Picket Reiterates Need for Racial Equity in King County Workplaces

by Elizabeth Turnbull

On Tuesday, a small group of King County workers picketed outside of the county’s Chinook Building on 5th Avenue, in order to remind King County Executive Dow Constantine that racism is a public health crisis and to protest King County’s inaction on fighting racism and discrimination in King County workplaces. 

The event was not the first time that the Organized Workers for Labor Solidarity (OWLS) sponsored a picket — the group staged a picket and rally in front of the county executive’s downtown office earlier this summer to insist Constantine listen to their repeated demands: that he prevent racist threats and harassment at King County worksites, provide restitution for workers who have filed complaints of racism with no satisfactory resolution, and end budget cuts and lay-offs, among other demands.

In late June, Constantine committed to converting the remaining youth detention units at the Clark Children and Family Justice Center to new uses by 2025 and to close the Seattle Jail. In addition, Constantine revealed a 2021–2022 budget proposal in Sept. that details divestments from detention and investment in “restorative community pathways,” as well as the implementation of alternatives to policing in Skyway and East Renton. 

While Constantine said some of his budget is set to specifically “work to confront racism as a public health crisis,” King County workers who spoke at the OWLS rally said they feel their specific demands have gone unacknowledged and that when it comes to addressing incidents of racism in the workplace, workers have been met by a flawed system.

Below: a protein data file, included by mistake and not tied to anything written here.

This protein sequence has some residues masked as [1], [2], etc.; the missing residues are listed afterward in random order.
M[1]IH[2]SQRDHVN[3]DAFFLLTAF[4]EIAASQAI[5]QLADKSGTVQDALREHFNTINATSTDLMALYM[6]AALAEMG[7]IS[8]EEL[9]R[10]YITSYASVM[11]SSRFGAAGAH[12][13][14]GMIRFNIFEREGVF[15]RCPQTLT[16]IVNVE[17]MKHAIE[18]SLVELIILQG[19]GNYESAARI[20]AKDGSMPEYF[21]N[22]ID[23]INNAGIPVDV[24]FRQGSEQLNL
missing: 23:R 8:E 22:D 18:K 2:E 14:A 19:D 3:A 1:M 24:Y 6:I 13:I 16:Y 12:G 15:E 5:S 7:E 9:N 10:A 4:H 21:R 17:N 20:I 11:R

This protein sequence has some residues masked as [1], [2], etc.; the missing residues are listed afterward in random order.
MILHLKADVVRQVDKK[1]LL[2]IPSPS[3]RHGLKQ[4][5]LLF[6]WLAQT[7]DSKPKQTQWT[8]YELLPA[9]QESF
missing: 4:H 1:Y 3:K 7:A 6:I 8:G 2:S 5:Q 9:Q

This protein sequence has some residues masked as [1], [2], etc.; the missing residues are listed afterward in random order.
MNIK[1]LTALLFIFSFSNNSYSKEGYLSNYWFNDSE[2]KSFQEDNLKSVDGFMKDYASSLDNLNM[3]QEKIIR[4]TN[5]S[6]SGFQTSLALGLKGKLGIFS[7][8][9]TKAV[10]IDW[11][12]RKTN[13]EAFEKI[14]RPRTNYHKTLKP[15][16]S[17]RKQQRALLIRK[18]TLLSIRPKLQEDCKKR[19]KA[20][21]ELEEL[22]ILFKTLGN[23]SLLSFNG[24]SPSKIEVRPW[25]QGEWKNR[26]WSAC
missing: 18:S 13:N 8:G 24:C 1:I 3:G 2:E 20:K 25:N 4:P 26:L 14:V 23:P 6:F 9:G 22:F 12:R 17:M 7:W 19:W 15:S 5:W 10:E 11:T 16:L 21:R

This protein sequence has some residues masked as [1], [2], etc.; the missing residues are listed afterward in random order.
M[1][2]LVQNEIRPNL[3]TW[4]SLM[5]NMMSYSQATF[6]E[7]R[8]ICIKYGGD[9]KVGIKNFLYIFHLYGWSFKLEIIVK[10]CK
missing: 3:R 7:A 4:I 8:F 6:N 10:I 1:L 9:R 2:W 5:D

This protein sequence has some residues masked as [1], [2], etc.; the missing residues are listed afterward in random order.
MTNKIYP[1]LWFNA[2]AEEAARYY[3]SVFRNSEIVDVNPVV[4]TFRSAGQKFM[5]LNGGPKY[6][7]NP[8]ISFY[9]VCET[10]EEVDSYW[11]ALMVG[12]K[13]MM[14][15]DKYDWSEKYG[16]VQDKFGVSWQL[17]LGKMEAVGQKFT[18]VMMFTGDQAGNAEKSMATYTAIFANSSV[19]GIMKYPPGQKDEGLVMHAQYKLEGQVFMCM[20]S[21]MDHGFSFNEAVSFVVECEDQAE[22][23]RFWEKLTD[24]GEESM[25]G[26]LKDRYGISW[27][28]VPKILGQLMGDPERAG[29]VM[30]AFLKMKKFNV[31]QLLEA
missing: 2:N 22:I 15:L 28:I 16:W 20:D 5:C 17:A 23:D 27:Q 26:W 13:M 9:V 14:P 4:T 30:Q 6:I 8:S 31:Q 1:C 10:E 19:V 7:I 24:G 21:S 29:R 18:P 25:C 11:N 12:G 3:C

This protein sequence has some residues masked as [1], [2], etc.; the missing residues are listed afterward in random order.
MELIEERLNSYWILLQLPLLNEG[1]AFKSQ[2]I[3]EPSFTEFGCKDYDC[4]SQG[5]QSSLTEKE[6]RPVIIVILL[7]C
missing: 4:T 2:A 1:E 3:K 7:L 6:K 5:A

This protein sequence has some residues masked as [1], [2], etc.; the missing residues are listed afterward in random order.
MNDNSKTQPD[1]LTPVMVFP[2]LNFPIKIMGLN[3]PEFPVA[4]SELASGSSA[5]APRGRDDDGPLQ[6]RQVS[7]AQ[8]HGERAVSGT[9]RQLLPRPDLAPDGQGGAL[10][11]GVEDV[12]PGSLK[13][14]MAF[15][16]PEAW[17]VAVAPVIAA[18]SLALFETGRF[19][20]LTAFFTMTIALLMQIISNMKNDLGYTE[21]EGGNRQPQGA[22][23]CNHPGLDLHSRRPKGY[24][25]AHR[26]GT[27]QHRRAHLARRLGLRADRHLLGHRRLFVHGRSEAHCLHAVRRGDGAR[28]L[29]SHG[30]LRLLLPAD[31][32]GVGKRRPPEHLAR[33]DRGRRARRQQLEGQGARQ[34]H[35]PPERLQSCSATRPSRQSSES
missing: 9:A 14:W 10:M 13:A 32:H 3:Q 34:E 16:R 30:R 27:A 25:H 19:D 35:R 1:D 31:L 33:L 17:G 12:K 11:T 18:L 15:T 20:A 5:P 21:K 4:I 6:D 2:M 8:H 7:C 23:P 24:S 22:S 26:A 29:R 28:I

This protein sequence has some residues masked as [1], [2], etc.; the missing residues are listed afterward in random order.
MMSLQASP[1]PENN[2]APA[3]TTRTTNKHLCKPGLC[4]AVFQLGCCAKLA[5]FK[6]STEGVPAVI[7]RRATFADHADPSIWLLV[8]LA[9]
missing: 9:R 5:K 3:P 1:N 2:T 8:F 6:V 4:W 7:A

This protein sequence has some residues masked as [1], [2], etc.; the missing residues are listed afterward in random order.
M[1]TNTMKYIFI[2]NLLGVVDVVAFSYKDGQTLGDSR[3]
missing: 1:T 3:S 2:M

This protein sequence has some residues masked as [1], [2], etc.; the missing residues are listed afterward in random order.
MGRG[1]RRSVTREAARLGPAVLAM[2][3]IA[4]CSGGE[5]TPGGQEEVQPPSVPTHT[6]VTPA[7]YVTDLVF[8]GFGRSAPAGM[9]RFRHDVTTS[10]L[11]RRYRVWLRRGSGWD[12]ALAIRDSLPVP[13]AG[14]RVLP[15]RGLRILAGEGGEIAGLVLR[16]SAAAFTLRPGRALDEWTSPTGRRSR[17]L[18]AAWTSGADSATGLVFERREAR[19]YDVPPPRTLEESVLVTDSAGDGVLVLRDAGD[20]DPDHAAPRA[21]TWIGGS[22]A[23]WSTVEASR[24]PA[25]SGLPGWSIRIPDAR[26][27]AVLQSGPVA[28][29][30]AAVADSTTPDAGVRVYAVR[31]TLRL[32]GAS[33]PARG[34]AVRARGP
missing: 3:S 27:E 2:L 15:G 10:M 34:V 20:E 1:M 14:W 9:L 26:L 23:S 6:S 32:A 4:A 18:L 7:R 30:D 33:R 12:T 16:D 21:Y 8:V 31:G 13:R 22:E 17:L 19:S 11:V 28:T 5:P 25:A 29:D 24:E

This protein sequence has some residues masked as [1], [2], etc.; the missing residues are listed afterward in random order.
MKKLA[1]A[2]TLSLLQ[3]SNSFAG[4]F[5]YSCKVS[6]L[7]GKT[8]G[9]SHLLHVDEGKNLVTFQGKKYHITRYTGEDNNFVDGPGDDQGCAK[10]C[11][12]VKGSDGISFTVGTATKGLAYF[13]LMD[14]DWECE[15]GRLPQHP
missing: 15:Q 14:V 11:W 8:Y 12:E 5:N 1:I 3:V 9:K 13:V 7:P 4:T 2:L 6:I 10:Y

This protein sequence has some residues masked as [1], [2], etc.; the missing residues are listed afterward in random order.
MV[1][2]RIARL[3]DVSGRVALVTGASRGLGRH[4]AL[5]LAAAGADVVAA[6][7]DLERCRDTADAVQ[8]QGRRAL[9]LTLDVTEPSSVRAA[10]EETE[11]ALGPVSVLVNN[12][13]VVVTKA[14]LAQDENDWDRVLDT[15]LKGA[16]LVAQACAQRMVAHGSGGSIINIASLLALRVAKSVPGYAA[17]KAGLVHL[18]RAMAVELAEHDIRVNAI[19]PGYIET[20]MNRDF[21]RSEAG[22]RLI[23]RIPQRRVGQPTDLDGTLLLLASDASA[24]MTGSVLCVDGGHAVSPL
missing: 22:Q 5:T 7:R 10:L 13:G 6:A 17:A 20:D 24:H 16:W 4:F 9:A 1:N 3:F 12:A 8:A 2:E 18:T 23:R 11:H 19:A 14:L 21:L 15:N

In addition, requests for a face-to-face meeting between OWLS members and Constantine have been unmet.

“We continue to hold events like this because not only has nothing changed, but change isn’t even on the horizon,” said Cheryl Jones, a King County Metro Transit Operator, during the event. “There have been promises to do better and talk of action, but no real action or concrete action plan.” 

Cheryl Jones with Organized Workers for Labor Solidarity speaks to King County workers and their supporters October 6 at a Speak Out and rally outside the King County Executive’s office demanding that Dow Constantine address racist threats and harassment at King County worksites. (Photo: Susan Fried)

Of the King County employees present at Tuesday’s picket, some speakers cited past incidents of racism such as an incident in June when a King County Metro worker discovered a Black figurine someone had left below a flagpole at the King County Metro’s South Base Complex in Tukwila.The flag’s cords were positioned in a way that some employees believed resembled a noose. 

Other speakers, such as James Pratt, who identifies as African American and works as a King County bus mechanic, said that in years past he was taunted daily by a white coworker and that the process of reporting these incidents of racism was ultimately a dead end.